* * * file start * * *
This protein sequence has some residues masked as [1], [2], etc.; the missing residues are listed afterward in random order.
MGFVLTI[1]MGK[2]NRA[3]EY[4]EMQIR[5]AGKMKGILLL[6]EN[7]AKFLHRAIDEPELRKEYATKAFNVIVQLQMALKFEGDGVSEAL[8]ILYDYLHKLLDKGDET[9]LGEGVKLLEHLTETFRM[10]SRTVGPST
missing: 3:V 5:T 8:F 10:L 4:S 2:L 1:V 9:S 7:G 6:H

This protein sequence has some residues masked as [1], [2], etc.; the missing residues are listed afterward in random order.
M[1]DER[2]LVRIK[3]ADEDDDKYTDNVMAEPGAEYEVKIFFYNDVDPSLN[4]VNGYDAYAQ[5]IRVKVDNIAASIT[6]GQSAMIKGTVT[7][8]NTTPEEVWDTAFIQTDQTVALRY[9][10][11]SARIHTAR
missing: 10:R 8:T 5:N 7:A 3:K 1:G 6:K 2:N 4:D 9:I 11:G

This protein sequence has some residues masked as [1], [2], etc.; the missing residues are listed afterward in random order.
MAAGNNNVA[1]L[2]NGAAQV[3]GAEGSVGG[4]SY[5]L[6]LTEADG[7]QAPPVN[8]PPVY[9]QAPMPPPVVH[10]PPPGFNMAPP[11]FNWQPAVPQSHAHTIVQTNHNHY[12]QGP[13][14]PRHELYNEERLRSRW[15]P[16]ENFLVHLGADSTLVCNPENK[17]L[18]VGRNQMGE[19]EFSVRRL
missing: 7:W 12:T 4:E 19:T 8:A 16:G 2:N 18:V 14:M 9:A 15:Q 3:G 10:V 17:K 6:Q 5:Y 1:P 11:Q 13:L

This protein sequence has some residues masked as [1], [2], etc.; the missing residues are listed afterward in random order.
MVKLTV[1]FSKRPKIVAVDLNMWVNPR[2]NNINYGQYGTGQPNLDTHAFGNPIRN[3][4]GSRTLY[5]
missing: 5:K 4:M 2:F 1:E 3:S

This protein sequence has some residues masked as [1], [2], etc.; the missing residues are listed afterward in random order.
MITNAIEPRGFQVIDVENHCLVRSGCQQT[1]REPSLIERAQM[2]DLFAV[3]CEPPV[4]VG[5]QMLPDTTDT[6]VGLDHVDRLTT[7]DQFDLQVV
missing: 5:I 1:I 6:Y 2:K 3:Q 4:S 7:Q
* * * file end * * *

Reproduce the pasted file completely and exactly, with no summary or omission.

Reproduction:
This protein sequence has some residues masked as [1], [2], etc.; the missing residues are listed afterward in random order.
MGFVLTI[1]MGK[2]NRA[3]EY[4]EMQIR[5]AGKMKGILLL[6]EN[7]AKFLHRAIDEPELRKEYATKAFNVIVQLQMALKFEGDGVSEAL[8]ILYDYLHKLLDKGDET[9]LGEGVKLLEHLTETFRM[10]SRTVGPST
missing: 3:V 5:T 8:F 10:L 4:S 2:L 1:V 9:S 7:G 6:H

This protein sequence has some residues masked as [1], [2], etc.; the missing residues are listed afterward in random order.
M[1]DER[2]LVRIK[3]ADEDDDKYTDNVMAEPGAEYEVKIFFYNDVDPSLN[4]VNGYDAYAQ[5]IRVKVDNIAASIT[6]GQSAMIKGTVT[7][8]NTTPEEVWDTAFIQTDQTVALRY[9][10][11]SARIHTAR
missing: 10:R 8:T 5:N 7:A 3:K 1:G 6:K 2:N 4:D 9:I 11:G

This protein sequence has some residues masked as [1], [2], etc.; the missing residues are listed afterward in random order.
MAAGNNNVA[1]L[2]NGAAQV[3]GAEGSVGG[4]SY[5]L[6]LTEADG[7]QAPPVN[8]PPVY[9]QAPMPPPVVH[10]PPPGFNMAPP[11]FNWQPAVPQSHAHTIVQTNHNHY[12]QGP[13][14]PRHELYNEERLRSRW[15]P[16]ENFLVHLGADSTLVCNPENK[17]L[18]VGRNQMGE[19]EFSVRRL
missing: 7:W 12:T 4:E 19:T 8:A 16:G 2:N 18:V 14:M 9:A 15:Q 3:G 10:V 17:K 6:Q 5:Y 1:P 11:Q 13:L

This protein sequence has some residues masked as [1], [2], etc.; the missing residues are listed afterward in random order.
MVKLTV[1]FSKRPKIVAVDLNMWVNPR[2]NNINYGQYGTGQPNLDTHAFGNPIRN[3][4]GSRTLY[5]
missing: 5:K 4:M 2:F 1:E 3:S

This protein sequence has some residues masked as [1], [2], etc.; the missing residues are listed afterward in random order.
MITNAIEPRGFQVIDVENHCLVRSGCQQT[1]REPSLIERAQM[2]DLFAV[3]CEPPV[4]VG[5]QMLPDTTDT[6]VGLDHVDRLTT[7]DQFDLQVV
missing: 5:I 1:I 6:Y 2:K 3:Q 4:S 7:Q